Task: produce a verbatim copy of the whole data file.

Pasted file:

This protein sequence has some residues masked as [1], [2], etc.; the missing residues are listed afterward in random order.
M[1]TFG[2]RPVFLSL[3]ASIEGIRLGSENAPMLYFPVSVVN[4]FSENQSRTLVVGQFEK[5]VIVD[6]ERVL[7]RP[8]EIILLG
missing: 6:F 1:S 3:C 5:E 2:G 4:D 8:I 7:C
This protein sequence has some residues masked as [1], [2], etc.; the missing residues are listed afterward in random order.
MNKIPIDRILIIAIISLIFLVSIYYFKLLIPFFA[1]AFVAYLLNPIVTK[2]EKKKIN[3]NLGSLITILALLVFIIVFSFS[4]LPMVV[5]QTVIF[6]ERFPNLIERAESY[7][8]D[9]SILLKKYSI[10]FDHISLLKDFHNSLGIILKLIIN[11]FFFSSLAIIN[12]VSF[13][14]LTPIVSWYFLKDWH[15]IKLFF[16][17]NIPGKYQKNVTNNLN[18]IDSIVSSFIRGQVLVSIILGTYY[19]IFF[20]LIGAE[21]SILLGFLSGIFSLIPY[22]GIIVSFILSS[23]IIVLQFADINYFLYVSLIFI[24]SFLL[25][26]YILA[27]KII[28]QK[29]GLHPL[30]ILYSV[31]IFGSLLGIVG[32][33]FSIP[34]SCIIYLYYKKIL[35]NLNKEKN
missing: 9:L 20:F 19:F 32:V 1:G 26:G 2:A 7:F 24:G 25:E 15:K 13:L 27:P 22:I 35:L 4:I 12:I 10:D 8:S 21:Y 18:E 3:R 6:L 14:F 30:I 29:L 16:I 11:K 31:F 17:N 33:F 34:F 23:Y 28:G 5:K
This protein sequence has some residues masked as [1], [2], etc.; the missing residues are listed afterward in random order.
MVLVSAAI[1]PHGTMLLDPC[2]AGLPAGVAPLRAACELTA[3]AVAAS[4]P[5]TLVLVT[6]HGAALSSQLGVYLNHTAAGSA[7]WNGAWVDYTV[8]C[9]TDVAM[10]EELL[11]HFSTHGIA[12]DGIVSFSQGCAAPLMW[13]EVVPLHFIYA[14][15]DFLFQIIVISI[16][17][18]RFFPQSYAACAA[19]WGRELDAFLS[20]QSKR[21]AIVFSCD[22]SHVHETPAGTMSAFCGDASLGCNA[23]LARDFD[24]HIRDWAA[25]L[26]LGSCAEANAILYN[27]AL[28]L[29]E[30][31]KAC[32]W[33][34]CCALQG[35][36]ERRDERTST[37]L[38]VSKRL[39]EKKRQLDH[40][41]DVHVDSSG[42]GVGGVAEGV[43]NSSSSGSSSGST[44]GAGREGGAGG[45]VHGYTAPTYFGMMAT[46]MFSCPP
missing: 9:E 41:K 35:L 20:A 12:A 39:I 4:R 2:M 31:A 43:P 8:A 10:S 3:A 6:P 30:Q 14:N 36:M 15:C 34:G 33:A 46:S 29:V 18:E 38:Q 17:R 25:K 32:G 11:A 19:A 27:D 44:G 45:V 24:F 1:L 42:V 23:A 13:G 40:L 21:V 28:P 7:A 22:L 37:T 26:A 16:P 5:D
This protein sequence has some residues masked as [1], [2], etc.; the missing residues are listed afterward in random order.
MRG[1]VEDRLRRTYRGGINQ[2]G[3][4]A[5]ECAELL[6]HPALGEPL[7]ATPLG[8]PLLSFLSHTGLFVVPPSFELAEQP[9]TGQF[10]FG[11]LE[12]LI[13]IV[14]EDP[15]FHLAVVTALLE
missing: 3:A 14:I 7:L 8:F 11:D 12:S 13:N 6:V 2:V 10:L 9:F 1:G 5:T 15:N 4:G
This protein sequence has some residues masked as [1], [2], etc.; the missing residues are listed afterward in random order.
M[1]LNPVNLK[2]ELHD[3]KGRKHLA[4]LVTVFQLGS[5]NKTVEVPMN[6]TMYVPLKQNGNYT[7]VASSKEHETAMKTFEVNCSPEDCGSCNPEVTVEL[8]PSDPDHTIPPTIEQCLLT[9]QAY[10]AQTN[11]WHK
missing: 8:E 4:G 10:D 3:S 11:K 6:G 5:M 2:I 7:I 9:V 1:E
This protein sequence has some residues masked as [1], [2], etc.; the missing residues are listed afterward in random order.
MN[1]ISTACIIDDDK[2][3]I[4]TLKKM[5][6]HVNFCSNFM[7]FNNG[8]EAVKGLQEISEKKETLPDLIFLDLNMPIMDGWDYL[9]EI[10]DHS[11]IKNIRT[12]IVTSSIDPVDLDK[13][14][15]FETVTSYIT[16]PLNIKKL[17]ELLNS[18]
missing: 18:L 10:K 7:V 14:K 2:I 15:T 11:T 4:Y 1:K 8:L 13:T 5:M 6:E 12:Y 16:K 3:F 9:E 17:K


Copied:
This protein sequence has some residues masked as [1], [2], etc.; the missing residues are listed afterward in random order.
M[1]TFG[2]RPVFLSL[3]ASIEGIRLGSENAPMLYFPVSVVN[4]FSENQSRTLVVGQFEK[5]VIVD[6]ERVL[7]RP[8]EIILLG
missing: 6:F 1:S 3:C 5:E 2:G 4:D 8:I 7:C
This protein sequence has some residues masked as [1], [2], etc.; the missing residues are listed afterward in random order.
MNKIPIDRILIIAIISLIFLVSIYYFKLLIPFFA[1]AFVAYLLNPIVTK[2]EKKKIN[3]NLGSLITILALLVFIIVFSFS[4]LPMVV[5]QTVIF[6]ERFPNLIERAESY[7][8]D[9]SILLKKYSI[10]FDHISLLKDFHNSLGIILKLIIN[11]FFFSSLAIIN[12]VSF[13][14]LTPIVSWYFLKDWH[15]IKLFF[16][17]NIPGKYQKNVTNNLN[18]IDSIVSSFIRGQVLVSIILGTYY[19]IFF[20]LIGAE[21]SILLGFLSGIFSLIPY[22]GIIVSFILSS[23]IIVLQFADINYFLYVSLIFI[24]SFLL[25][26]YILA[27]KII[28]QK[29]GLHPL[30]ILYSV[31]IFGSLLGIVG[32][33]FSIP[34]SCIIYLYYKKIL[35]NLNKEKN
missing: 9:L 20:F 19:F 32:V 1:G 26:G 2:A 7:F 24:G 25:E 15:K 13:L 27:P 22:I 35:L 4:I 12:I 10:D 8:S 21:Y 18:E 3:R 6:L 14:F 30:I 29:L 16:I 11:K 31:F 17:N 33:F 34:F 23:Y 28:G 5:K
This protein sequence has some residues masked as [1], [2], etc.; the missing residues are listed afterward in random order.
MVLVSAAI[1]PHGTMLLDPC[2]AGLPAGVAPLRAACELTA[3]AVAAS[4]P[5]TLVLVT[6]HGAALSSQLGVYLNHTAAGSA[7]WNGAWVDYTV[8]C[9]TDVAM[10]EELL[11]HFSTHGIA[12]DGIVSFSQGCAAPLMW[13]EVVPLHFIYA[14][15]DFLFQIIVISI[16][17][18]RFFPQSYAACAA[19]WGRELDAFLS[20]QSKR[21]AIVFSCD[22]SHVHETPAGTMSAFCGDASLGCNA[23]LARDFD[24]HIRDWAA[25]L[26]LGSCAEANAILYN[27]AL[28]L[29]E[30][31]KAC[32]W[33][34]CCALQG[35][36]ERRDERTST[37]L[38]VSKRL[39]EKKRQLDH[40][41]DVHVDSSG[42]GVGGVAEGV[43]NSSSSGSSSGST[44]GAGREGGAGG[45]VHGYTAPTYFGMMAT[46]MFSCPP
missing: 9:E 41:K 35:L 20:A 12:A 39:I 4:R 2:M 31:A 43:P 8:A 10:S 3:A 6:P 30:Q 14:N 36:M 15:C 34:G 33:A 46:S 29:V 18:E 38:Q 17:R 25:K 32:G 11:A 19:A 27:D 44:G 45:V 24:F 1:L 42:V 23:A 13:G 40:L 21:V 28:P 7:A 22:L 37:T 26:A 16:P 5:D
This protein sequence has some residues masked as [1], [2], etc.; the missing residues are listed afterward in random order.
MRG[1]VEDRLRRTYRGGINQ[2]G[3][4]A[5]ECAELL[6]HPALGEPL[7]ATPLG[8]PLLSFLSHTGLFVVPPSFELAEQP[9]TGQF[10]FG[11]LE[12]LI[13]IV[14]EDP[15]FHLAVVTALLE
missing: 3:A 14:I 7:L 8:F 11:D 12:S 13:N 6:V 2:V 10:L 9:F 1:G 5:T 15:N 4:G
This protein sequence has some residues masked as [1], [2], etc.; the missing residues are listed afterward in random order.
M[1]LNPVNLK[2]ELHD[3]KGRKHLA[4]LVTVFQLGS[5]NKTVEVPMN[6]TMYVPLKQNGNYT[7]VASSKEHETAMKTFEVNCSPEDCGSCNPEVTVEL[8]PSDPDHTIPPTIEQCLLT[9]QAY[10]AQTN[11]WHK
missing: 8:E 4:G 10:D 3:S 11:K 6:G 5:M 2:I 7:I 9:V 1:E
This protein sequence has some residues masked as [1], [2], etc.; the missing residues are listed afterward in random order.
MN[1]ISTACIIDDDK[2][3]I[4]TLKKM[5][6]HVNFCSNFM[7]FNNG[8]EAVKGLQEISEKKETLPDLIFLDLNMPIMDGWDYL[9]EI[10]DHS[11]IKNIRT[12]IVTSSIDPVDLDK[13][14][15]FETVTSYIT[16]PLNIKKL[17]ELLNS[18]
missing: 18:L 10:K 7:V 14:K 2:I 15:T 11:T 4:Y 1:K 8:L 13:T 5:M 6:E 12:Y 16:K 3:F 9:E 17:K